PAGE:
Surgery post op recovery
After every surgery comes a period of recovery. Depending on the type of surgery you have, your post op recovery may be a few days to several months.
Surgery is the treatment of deformities, diseases, or injuries by cutting or stitching tissue. It involves many different techniques and procedures. Surgical procedures include:
- Biopsies and other diagnostic surgeries
- Removal of tissues like tumors
- Implanting grafts
- Elective surgeries such as cosmetic surgeries
Experts consider post op recovery complete when you're able to return to normal activities. You also shouldn’t have any symptoms from your medical condition.
Post op recovery factors
How long your recovery will be depends on many factors, such as:
- Your health before surgery
- Your age
- Success of rehabilitation
- What your injuries were like
- How much rest you get
Type of surgery
Your postoperative recovery also depends on what type of surgery you had.
If you have major surgery, one of your major body cavities will be opened. This can involve your abdomen, skull, or chest. These surgeries are usually done under general anesthesia, in which you are put to sleep. Major surgery may put stress on your vital organs.
If you had open-heart surgery you may need to stay in the hospital for a few days or as much as several weeks if there are complications.
After heart surgery, it may take 4 to 6 weeks to start feeling better. Some people may return to work 6 to 12 weeks after surgery.
Your major body cavities are not opened during minor surgery. Minor surgery can be done with local, regional, or general anesthesia. In most cases, you’ll be able to go home on the same day.
Minimally invasive or keyhole surgeries use much smaller incisions than traditional surgery. This method reduces recovery time and blood loss.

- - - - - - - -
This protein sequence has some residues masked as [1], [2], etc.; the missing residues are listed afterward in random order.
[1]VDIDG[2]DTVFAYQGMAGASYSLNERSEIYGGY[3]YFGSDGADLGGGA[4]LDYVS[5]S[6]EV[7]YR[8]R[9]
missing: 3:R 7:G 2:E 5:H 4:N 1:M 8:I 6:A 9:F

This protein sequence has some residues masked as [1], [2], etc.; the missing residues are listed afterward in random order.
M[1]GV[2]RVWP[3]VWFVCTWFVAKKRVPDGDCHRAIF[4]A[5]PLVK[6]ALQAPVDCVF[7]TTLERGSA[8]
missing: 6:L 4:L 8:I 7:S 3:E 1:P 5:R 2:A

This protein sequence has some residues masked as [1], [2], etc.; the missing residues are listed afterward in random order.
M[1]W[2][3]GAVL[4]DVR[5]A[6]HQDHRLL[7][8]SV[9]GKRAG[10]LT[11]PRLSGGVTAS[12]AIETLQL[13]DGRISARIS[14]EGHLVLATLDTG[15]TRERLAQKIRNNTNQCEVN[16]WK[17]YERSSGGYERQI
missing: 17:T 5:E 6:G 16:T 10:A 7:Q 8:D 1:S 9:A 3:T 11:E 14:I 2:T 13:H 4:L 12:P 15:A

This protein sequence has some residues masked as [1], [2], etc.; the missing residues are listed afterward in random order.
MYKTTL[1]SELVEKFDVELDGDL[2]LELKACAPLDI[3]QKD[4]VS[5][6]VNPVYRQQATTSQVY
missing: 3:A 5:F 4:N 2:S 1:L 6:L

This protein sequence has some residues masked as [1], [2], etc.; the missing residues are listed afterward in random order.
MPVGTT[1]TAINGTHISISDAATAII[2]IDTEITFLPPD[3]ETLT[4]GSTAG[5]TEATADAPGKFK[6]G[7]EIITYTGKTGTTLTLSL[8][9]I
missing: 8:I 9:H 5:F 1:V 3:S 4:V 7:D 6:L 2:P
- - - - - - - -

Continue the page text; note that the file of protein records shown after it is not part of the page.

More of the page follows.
For example, traditional open surgery to remove your gallbladder ( cholecystectomy) means a 3-day hospital stay and at least 4 weeks before you can return to work. But a laparoscopic (keyhole) cholecystectomy can be an outpatient surgery. Most people can return to work in 1 to 2 weeks.
After your surgery
When your operation is over, you’ll be taken to a recovery room. Healthcare professionals will watch you closely for 1 to 2 hours while the anesthesia wears off.
Depending on the surgery you had and the type of anesthesia, you may be admitted to the hospital, the intensive care unit, or go home from the recovery room.
If you’re being sent home directly, your care team will make sure you are:
How to speed up your recovery
Before your surgery, you can prepare your body to help you recover faster. This involves lifestyle and physical preparations and is known as prehabilitation or prehab.
Research has shown that surgery post op problems occur more often in smokers than nonsmokers. Necrosis or the death of body tissue was four times more common in smokers than nonsmokers.
Reduce your stress
A study found that doing relaxation exercises and guided imagery for 3 days before and 7 days after surgery helped people heal faster from surgeries.
If you’re in poor physical health, this can affect your recovery. Some research has shown that boosting your health in the weeks before your surgery may help with recovery. Talk to your doctor before you start a new exercise routine.
Check your medications
Talk to your doctor about whether and when to stop taking medications like ibuprofen and aspirin. Let your doctor know what herbal or natural medicines, vitamins, and supplements you’re taking. Some natural medicines may cause extra bleeding.